Prosecuting ex-presidents isn’t at all uncommon in democracies

Donald Trump stands before a microphone beneath a blue sky
Former President Trump campaigns in Waco, Texas, on March 25.
(Evan Vucci / Associated Press)

The criminal indictment of former President Trump is unprecedented, but only as far as U.S. history goes.

Around the world, numerous former heads of government have ended up in the dock and often behind bars, in democracies young and old.

Luiz Inácio Lula da Silva was inaugurated as president of Brazil on Jan. 1, about three years after he emerged from spending 20 months in prison. He was convicted of money laundering and other corrupt practices during his earlier term as president, from 2003 to 2010.


Not only was a former president prosecuted and sent to jail, but being an ex-con did not prevent him from seeking election again. (His conviction was eventually annulled by Brazil’s high court.)

Around the world, presidents and prime ministers are often removed from office by criminal investigations, or alleged crimes come back to haunt them after they’ve left office. It is so common that it rarely raises too many eyebrows.

In South Korea, three former presidents have been convicted of corruption charges — one while in office, who was impeached, and two after leaving office — and sentenced to long prison terms. All were eventually given reduced sentences or pardoned.

The indictment marks the first time in American history that a U.S. president has been prosecuted on criminal charges.

March 30, 2023

In Israel, Benjamin Netanyahu ran for election late last year even though he was on trial for corruption. His party and its coalition partners won, and he is once again prime minister after two previous tenures from 1996 to 1999 and 2009 to 2021. They are using their power to attempt to change the Israeli judiciary to minimize future accountability, a move that has triggered massive demonstrations throughout the country by angry Israelis who say they are defending democracy.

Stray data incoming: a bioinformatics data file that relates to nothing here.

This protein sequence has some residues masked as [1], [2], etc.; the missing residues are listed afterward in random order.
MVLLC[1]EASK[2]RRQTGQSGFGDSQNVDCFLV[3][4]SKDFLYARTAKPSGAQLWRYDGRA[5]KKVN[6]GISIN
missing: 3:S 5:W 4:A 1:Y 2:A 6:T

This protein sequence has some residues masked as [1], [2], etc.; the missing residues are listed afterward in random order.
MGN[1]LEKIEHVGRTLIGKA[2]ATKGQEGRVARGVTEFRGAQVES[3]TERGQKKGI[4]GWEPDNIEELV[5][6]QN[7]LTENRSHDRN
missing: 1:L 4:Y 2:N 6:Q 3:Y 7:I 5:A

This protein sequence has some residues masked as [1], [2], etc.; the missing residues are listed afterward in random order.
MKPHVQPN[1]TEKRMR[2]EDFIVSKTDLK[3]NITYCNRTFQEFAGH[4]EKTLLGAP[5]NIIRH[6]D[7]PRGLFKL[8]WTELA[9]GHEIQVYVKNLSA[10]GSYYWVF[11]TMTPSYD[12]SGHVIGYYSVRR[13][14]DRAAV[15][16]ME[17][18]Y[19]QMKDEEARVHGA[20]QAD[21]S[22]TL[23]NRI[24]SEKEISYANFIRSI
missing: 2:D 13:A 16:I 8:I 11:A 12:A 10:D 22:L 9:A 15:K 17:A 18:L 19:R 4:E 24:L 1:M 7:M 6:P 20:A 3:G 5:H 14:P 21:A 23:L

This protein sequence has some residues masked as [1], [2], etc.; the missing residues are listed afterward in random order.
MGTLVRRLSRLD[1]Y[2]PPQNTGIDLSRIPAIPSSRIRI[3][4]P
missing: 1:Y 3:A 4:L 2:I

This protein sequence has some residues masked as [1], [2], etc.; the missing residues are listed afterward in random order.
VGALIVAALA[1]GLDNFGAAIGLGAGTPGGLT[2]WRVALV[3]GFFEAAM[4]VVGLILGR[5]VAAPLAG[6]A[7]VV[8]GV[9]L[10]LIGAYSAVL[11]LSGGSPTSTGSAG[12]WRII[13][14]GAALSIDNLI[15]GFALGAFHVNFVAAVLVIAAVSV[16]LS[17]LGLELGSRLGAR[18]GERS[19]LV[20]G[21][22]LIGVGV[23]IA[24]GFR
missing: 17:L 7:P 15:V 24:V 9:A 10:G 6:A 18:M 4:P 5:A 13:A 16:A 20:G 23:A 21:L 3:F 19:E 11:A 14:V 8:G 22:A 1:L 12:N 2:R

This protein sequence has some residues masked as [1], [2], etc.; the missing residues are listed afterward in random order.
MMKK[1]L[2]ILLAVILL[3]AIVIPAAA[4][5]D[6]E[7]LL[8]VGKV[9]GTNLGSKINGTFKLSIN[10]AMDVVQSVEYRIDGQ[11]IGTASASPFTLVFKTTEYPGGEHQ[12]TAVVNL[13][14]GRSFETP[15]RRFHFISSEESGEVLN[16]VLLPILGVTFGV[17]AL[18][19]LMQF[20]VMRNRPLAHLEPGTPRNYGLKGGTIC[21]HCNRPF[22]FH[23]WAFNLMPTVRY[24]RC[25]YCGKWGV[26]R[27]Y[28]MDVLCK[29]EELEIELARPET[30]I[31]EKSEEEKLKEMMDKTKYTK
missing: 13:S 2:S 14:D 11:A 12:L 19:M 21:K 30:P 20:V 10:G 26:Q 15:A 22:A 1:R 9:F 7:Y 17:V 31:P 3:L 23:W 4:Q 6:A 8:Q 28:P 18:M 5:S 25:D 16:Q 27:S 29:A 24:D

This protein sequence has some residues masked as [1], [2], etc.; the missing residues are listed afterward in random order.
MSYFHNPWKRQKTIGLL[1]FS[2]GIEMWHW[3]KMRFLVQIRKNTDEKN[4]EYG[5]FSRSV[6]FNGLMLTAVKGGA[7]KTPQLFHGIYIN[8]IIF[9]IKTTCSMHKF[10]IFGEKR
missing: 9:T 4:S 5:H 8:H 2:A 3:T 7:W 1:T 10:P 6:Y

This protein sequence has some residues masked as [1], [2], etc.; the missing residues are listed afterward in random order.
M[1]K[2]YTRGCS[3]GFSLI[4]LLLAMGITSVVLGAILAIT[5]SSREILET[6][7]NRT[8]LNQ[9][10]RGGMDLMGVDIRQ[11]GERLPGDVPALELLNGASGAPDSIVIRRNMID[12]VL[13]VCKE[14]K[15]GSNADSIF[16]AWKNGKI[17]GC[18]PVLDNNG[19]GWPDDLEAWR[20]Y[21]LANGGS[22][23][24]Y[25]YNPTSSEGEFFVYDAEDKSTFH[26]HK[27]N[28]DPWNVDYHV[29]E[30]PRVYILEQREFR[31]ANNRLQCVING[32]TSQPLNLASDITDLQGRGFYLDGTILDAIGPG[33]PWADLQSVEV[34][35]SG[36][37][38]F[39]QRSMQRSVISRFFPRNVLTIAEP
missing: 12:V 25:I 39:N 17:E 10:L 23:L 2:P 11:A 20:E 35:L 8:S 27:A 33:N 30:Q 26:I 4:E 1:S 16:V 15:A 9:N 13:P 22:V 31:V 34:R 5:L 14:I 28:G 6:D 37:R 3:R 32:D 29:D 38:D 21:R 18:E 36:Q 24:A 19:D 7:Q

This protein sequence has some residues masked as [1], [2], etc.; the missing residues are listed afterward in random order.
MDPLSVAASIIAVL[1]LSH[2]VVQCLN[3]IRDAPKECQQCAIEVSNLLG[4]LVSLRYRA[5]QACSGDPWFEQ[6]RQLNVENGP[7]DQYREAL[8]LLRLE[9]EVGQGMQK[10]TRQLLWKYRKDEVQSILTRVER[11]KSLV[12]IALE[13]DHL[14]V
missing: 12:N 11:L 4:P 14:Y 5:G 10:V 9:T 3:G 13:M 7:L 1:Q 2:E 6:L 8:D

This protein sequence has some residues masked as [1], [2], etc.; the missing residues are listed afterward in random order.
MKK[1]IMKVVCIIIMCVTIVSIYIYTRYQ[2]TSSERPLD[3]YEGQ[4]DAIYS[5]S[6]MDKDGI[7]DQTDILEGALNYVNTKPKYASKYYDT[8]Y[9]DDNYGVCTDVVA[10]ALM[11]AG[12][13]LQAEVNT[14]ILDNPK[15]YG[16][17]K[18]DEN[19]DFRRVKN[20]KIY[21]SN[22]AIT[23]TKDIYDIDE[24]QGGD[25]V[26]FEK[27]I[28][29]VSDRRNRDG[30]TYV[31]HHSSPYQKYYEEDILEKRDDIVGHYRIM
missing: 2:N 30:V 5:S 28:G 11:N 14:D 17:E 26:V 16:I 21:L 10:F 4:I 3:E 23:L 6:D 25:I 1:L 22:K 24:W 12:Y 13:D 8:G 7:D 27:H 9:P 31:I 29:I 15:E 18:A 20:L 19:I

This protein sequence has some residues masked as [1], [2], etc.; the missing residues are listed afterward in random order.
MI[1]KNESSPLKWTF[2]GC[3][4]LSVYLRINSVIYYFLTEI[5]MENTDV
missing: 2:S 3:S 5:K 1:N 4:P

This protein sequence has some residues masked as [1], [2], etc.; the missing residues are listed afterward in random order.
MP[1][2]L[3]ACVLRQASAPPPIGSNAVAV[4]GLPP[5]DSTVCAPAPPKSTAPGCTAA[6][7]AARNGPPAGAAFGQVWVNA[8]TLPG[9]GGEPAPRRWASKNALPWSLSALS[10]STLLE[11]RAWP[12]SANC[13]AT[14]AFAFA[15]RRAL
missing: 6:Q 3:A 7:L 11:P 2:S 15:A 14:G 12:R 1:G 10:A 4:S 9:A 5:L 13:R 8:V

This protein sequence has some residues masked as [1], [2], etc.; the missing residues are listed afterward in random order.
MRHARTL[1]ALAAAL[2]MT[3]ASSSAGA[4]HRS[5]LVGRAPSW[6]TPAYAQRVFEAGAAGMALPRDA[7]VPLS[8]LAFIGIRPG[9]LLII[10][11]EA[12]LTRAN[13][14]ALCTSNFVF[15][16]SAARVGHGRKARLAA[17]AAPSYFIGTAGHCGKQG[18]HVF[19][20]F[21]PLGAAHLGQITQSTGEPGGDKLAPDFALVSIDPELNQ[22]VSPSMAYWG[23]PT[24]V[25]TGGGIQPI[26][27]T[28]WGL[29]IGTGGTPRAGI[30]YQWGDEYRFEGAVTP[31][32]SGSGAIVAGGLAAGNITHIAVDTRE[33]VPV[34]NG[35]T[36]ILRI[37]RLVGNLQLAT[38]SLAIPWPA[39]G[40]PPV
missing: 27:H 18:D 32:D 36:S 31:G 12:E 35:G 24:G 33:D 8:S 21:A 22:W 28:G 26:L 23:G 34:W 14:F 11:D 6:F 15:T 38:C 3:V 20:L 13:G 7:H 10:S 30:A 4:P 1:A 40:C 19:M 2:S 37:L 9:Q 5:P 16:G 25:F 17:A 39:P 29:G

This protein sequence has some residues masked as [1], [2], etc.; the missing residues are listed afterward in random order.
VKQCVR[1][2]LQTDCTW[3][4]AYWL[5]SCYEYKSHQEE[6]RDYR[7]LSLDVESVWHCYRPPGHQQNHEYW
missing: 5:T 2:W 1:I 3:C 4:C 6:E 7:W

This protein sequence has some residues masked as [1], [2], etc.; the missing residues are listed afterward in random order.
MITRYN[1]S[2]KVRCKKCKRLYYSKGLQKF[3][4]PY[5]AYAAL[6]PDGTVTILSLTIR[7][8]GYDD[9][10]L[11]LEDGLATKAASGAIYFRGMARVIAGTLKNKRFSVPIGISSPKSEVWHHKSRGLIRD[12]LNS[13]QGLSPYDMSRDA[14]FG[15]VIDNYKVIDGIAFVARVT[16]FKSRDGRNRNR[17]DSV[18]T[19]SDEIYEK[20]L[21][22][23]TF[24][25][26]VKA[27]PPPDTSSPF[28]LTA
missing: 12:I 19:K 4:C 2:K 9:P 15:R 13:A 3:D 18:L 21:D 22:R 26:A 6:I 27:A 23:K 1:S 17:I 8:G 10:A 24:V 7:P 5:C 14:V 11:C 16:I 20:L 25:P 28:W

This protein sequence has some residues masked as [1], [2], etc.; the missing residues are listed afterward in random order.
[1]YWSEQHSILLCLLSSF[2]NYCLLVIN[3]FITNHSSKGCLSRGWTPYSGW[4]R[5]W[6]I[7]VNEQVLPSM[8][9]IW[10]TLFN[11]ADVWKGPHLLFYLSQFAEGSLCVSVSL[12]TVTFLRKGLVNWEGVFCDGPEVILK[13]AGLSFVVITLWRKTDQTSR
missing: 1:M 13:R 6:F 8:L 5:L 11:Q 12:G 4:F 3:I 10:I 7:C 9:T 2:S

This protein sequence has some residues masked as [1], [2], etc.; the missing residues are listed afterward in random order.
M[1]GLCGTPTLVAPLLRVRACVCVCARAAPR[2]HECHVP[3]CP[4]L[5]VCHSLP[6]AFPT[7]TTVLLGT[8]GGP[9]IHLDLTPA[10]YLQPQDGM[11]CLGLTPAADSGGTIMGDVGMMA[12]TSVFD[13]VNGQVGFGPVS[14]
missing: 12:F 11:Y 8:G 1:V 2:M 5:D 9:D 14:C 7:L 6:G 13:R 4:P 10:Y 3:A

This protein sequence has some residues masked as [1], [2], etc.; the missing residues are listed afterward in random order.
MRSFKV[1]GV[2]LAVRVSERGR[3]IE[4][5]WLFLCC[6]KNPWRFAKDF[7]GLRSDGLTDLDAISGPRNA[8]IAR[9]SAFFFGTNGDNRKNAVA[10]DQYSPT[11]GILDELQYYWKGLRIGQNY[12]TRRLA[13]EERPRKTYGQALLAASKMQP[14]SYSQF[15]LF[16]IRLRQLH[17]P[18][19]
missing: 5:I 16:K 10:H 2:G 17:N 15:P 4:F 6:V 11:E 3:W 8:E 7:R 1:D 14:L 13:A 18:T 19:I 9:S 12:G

Does the relative ease with which former chief executives are prosecuted suggest that the wheels of justice and accountability are stronger in other countries? Not necessarily.

Often it is the very weakness of the system and absence of guardrails that allow easy prosecution and removal of leaders.


Peru, with its shaky political system, might hold the world record on this front. Almost every Peruvian president in the last 38 years has been convicted of crimes while in office, faces prosecution or is fighting extradition from another country to avoid having to confront justice.

And yet one of the world’s oldest and most stable democracies, France, has also punished alleged wrongdoing at the highest levels of government.

Nicolas Sarkozy, president of France from 2007 to 2012, was repeatedly investigated for a host of corruption charges after he left office. He was convicted in 2021 of tampering with a judicial case to his benefit and sentenced to three years in prison. He denied guilt. Another case opened against the politically conservative but stylistically flamboyant former president in 2013 accused him of having accepted millions of dollars from Libyan dictator Moammar Kadafi to illegally finance his 2007 campaign. Sarkozy also denied those allegations.

It seems the United States is almost unique among democracies in the way with which it treats its former presidents with kid gloves. Other democracies do not afford their leaders the same level of near-immunity that U.S. tradition does. Experts say this is due in part to a U.S. need to invest stability in the viability of its leaders.

However, never before Trump had a chief executive routinely flouted norms.

“We’ve been very lucky in the U.S. to rarely have presidents who have exhibited such blatant disregard for the law,” said Mark Schmitt, director of the political reform program at the New America think tank in Washington.

The exception, he noted, was Richard Nixon, who was forced to resign but pardoned by his successor, Gerald Ford, before any indictments could be handed down.


“We’re not so much ‘averse to accountability’ as lucky, but there may be some features of our system that might help with that, such as the nonpolitical civil service and the nominal independence of agencies such as the Federal Reserve,” Schmitt said.

Trump supporters have expressed disbelief at the Manhattan grand jury decision to indict the former president, who was impeached twice while in office.

The former president’s allies have maintained that indicting him is “un-American.” And in some ways, up until this point, it has been.